Coming up next week, I will be running a workshop with my team and will be encouraging brain storming when in there. My personal experience with brainstorming in groups has produced mixed results. I have observed that the following factors adversely impact the output of brainstorming.
- Attempts of one or more individuals to establish that their ideas are more important and useful
- General distraction-causing events (participants being called out by their supervisors, incoming phone calls, texting, and so on.)
- Many participants with worthy ideas feel daunted by other more aggressive and extroverted individuals.
- Participants take turns to speak. This leads to blocking of new ideas for other participants.
I believe that we could possibly eliminate the above issues, if the groups were selected with care, and if the group members knew one-another previously, brainstorming could generate excellent results. This guy, Edward DeBono, came up with this 6 thinking hats theory which was cool.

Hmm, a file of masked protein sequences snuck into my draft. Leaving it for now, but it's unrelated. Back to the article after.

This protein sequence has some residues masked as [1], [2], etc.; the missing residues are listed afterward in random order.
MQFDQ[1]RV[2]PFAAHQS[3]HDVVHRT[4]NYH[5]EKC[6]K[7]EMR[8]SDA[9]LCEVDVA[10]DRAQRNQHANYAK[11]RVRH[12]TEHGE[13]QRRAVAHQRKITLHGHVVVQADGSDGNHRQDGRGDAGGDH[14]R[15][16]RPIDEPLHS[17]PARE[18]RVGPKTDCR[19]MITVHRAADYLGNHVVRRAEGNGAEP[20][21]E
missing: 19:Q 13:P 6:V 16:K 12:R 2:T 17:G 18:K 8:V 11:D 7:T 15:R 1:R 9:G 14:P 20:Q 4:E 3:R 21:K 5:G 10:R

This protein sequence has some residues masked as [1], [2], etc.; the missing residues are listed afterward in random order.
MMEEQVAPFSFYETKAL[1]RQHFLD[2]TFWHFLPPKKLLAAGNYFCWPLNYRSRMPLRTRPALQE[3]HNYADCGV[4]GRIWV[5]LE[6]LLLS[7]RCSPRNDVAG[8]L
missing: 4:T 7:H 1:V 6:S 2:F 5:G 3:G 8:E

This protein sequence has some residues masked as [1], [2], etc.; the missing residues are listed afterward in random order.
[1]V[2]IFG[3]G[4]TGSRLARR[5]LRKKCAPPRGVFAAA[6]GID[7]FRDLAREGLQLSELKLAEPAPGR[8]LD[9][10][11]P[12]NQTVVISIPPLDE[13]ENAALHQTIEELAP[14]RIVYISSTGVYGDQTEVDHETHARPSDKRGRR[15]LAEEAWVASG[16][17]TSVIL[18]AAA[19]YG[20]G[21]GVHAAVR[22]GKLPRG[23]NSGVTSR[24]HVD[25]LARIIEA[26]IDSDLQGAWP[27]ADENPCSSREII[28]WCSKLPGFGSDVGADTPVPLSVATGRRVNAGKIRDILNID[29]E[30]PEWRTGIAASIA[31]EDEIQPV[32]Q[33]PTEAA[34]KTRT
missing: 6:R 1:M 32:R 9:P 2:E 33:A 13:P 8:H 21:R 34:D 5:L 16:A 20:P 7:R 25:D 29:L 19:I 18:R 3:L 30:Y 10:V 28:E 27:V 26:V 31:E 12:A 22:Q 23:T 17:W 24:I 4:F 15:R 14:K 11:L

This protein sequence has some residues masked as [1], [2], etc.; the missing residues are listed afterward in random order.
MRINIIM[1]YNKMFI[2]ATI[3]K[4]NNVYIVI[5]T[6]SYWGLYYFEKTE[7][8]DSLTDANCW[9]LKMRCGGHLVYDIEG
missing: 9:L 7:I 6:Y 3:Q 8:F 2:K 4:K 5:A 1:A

The White Hat: Is the hat of information. This means that when you wear a white hat, you think in terms of data and facts, which would also mean that you don’t really think at all. You “reflect” upon the information.
The Red Hat: Is the hat of intuition and feelings. When you wear this hat, you’ve got to open the windows of your mind and allow your feelings to flow freely. (Note that you should be careful if you wear the Red Hat around your boss/boss’s wife.)
The Black Hat: Is the logical hat of caution. When you wear the black hat, you try to look at the underside of everything.
The Yellow Hat: Is the logical hat of positivism. You wear this hat to think about the positives of everything.
The Green Hat: Is the hat of creativity. If your head is encased in green, you should think creatively/innovatively. You’ve got to come up with never before sort of ideas.
The Blue Hat: Is the hat of the moderator/facilitator. So, the person who wears the blue hat tries to think about the entire picture.